In order to make sure that everything is in tact and triple check every single aspect, the percentage of communication is much higher than the work itself. Getting approval from several decision makers and a complex corporate hierarchy takes forever, and validating some of the internal processes is also a serious challenge.
We were approached by another bank for building a payment integration for them. We’ve established the management and communication process and the workflow, and we had access to everything we needed in order to make it work. But they expected the final product in two weeks.
After assessing the time for communication, technical setup, development, QA and more, we have estimated at least a few weeks extra. There is a 10% chance to make it work in time, but risking one’s reputation against the definitive numbers was not worth it, at all.
Our Estimate Is Not a Deadline
If we have estimated 6 months of work for a project and the expected launch date is in 45 days, it’s likely not going to work. Even if we pull all-nighters, add a few more team members and pray all the gods out there, the chances are minimal. On the other hand, it’s likely that the code quality will be affected drastically, and so is the team morale, the pressure during the scrum meetings and the overall chance that we will make it in time.
It’s often tempting to add a large corporation to your portfolio, but is it worth the risk? Would you put your reputation on the line when everything else tells you that it’s a gamble?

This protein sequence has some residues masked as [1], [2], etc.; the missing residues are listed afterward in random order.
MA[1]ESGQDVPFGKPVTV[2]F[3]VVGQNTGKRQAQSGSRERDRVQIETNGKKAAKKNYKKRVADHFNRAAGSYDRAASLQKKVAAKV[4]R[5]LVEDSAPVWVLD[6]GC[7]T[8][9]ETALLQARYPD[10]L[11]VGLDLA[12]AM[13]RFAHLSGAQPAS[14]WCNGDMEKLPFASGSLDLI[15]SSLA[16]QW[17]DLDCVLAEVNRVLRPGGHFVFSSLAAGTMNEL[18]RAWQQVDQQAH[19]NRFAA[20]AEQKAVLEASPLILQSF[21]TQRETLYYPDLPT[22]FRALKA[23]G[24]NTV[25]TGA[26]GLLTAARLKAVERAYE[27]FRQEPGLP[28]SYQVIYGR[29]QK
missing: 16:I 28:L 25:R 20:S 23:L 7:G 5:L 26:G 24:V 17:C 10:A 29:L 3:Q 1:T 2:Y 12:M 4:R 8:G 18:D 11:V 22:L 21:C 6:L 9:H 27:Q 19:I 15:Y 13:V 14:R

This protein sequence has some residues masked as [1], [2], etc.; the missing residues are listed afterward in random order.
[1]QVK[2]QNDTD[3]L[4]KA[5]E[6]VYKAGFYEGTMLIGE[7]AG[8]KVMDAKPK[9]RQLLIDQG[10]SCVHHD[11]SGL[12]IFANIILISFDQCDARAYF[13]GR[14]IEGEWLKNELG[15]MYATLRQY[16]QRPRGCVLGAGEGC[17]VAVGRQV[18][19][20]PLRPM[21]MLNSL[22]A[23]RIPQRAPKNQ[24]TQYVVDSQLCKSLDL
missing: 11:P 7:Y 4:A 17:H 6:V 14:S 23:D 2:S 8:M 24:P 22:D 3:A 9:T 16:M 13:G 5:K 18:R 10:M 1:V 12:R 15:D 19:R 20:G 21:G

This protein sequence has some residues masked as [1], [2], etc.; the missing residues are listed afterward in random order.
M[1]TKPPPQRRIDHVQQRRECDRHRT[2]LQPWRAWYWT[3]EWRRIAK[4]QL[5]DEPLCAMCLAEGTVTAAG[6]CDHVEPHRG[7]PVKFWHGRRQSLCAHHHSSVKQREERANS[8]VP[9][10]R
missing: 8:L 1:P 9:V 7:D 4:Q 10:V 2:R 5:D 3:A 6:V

One of our other large clients expected us to double the team for a component and make it work in three weeks. After arguing over the course of a few emails and calls, my response was the following:
It’s as if you put two people in a car, ask both of them to step on the accelerator and expect the car to arrive twice as fast. Or even try that with two more people and cut the deadline in half.
There are certain tasks that could easily be distributed. If you have a hundred boxes and want to move them from room A to room B, you can hire 100 guys and make that work in no time. But hiring more lawyers won’t make improve the chances for a lawsuit. Asking for several surgeons operating on you will not make them work better and fix you faster. The same analogy is very well applicable when you have a goal of significant importance, want it done the best way possible, but still expect to squeeze the deadline.
Some clients agree with that sentiment. Others usually turn to gambling, relying on a risky estimate that often fails and they either end up completing their project much later than expected, or reach out to us with our initial estimate.
4 thoughts on “An Estimate Is Not a Deadline”
I’m often irritated when a client tries to set a tight deadline, especially after they have lost both time and money on the same project working with a different freelancer or agency.
I very much like your analogy with putting two people in a car with the aim to make it run faster. It will only increase the overall weight and make the car slower.
Thanks, and yes, it’s a weird situation. If a service costs X, I wouldn’t expect to pay X-Y-Z when I want a lower number and paid to another contractor on top of that.
Speeding up an impossible task is also not healthy for anyone, it brings more bugs and pressure to the process which leads to terrible planning and various issues with the entire process.